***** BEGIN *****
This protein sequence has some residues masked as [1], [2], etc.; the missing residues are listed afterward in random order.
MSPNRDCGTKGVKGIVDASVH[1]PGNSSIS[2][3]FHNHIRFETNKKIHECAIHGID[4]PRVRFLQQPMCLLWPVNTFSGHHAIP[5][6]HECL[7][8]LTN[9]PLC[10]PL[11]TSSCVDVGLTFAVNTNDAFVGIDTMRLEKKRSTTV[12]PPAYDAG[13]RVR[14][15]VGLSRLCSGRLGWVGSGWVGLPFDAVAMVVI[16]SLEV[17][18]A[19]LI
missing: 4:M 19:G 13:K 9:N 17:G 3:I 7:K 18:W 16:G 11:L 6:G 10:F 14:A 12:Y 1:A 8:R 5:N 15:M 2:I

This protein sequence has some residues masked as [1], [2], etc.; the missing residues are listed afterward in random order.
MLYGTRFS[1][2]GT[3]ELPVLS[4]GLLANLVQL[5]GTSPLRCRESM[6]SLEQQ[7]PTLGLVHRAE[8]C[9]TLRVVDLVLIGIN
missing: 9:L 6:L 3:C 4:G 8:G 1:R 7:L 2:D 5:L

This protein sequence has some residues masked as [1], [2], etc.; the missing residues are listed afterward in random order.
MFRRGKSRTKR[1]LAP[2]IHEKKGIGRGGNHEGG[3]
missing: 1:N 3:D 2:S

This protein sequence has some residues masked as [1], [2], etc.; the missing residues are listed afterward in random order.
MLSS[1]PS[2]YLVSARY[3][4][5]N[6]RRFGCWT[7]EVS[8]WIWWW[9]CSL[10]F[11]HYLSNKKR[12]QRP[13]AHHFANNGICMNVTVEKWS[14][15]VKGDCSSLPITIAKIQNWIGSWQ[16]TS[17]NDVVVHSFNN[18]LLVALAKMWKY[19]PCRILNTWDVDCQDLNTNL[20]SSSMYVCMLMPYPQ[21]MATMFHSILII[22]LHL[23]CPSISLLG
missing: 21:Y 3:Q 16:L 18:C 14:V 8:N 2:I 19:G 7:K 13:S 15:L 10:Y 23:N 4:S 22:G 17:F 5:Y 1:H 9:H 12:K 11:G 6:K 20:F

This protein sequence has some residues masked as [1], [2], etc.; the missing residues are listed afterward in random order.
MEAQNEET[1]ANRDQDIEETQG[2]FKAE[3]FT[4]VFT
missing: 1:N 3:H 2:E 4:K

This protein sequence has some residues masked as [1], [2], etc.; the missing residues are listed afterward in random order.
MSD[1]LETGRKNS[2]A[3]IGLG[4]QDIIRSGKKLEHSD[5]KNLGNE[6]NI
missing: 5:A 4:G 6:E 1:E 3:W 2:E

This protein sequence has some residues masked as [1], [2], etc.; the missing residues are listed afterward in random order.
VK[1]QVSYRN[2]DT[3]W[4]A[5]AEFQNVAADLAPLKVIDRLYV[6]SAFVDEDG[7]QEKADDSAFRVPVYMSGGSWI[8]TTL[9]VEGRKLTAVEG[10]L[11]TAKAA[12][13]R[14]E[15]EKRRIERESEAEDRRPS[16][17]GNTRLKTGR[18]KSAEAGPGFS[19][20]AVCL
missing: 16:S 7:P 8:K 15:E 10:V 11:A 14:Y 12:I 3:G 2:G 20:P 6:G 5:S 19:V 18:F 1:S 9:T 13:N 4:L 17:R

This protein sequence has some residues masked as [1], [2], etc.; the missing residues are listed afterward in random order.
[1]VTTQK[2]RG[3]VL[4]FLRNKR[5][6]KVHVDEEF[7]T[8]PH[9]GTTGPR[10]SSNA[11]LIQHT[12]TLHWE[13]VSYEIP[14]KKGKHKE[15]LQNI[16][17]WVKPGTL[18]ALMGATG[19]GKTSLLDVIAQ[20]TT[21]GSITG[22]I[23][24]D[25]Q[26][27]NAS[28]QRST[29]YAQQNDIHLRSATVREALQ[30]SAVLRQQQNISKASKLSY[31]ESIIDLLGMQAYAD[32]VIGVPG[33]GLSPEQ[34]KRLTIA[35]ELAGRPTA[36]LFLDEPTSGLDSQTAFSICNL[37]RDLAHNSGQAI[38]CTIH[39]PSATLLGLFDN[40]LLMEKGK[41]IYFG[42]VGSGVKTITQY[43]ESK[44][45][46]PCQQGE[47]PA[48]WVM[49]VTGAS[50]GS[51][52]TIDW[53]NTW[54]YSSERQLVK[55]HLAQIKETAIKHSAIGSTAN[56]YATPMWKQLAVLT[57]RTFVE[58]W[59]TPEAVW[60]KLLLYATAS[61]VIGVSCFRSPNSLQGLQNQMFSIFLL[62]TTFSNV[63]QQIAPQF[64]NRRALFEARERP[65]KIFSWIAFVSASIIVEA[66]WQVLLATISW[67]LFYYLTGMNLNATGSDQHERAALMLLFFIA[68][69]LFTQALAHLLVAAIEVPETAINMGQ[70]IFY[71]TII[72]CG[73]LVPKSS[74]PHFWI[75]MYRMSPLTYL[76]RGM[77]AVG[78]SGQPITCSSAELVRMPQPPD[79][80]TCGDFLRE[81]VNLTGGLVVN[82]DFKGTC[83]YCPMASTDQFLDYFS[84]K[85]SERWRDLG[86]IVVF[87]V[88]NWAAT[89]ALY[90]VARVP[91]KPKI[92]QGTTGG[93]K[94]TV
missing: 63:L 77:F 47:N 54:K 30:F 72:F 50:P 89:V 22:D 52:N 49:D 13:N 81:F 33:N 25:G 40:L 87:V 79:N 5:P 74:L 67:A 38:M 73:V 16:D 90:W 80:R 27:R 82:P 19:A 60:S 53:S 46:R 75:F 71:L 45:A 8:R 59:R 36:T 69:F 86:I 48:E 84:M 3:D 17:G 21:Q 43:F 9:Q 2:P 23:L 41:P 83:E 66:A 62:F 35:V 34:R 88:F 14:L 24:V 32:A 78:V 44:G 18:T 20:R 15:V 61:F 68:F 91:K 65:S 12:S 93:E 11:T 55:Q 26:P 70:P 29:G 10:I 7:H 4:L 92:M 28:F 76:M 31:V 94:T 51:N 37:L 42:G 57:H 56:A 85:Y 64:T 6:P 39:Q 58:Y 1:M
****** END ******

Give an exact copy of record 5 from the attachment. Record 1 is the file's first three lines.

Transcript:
This protein sequence has some residues masked as [1], [2], etc.; the missing residues are listed afterward in random order.
MEAQNEET[1]ANRDQDIEETQG[2]FKAE[3]FT[4]VFT
missing: 1:N 3:H 2:E 4:K